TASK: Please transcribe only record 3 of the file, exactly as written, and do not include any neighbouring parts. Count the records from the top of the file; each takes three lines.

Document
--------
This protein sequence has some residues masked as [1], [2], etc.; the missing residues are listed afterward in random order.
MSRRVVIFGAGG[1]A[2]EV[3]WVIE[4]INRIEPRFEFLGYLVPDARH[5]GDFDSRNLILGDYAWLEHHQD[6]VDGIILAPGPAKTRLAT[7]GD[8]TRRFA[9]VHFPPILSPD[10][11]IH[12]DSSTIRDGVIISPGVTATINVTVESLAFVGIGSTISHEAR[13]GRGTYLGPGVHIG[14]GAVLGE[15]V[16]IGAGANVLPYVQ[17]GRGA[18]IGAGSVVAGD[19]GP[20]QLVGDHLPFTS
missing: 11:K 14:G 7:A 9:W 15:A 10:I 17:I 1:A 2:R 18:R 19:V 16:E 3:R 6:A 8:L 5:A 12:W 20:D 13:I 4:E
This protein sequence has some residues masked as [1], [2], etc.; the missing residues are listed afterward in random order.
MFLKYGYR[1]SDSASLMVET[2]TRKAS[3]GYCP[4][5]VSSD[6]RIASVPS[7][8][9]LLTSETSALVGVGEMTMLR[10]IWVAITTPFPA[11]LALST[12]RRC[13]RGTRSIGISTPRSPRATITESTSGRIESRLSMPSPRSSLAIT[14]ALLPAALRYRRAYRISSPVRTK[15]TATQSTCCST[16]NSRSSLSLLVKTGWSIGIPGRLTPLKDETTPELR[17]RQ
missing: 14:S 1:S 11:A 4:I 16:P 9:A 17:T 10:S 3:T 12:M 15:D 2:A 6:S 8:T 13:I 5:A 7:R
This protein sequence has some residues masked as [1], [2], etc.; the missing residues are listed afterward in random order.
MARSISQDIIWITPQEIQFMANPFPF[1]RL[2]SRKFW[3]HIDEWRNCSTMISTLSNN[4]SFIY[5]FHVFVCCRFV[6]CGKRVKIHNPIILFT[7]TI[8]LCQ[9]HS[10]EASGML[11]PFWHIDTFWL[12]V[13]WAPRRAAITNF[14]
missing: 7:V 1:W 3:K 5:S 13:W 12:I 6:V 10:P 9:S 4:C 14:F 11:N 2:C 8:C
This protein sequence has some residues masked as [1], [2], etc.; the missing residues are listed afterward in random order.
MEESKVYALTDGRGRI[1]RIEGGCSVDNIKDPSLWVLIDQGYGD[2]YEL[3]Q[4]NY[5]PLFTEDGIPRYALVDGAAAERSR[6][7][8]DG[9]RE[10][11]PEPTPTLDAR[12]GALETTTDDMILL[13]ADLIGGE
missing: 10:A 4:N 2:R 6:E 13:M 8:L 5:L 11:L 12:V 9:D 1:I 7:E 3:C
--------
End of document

This protein sequence has some residues masked as [1], [2], etc.; the missing residues are listed afterward in random order.
MARSISQDIIWITPQEIQFMANPFPF[1]RL[2]SRKFW[3]HIDEWRNCSTMISTLSNN[4]SFIY[5]FHVFVCCRFV[6]CGKRVKIHNPIILFT[7]TI[8]LCQ[9]HS[10]EASGML[11]PFWHIDTFWL[12]V[13]WAPRRAAITNF[14]
missing: 7:V 1:W 3:K 5:S 13:W 12:I 6:V 10:P 9:S 4:C 14:F 11:N 2:C 8:C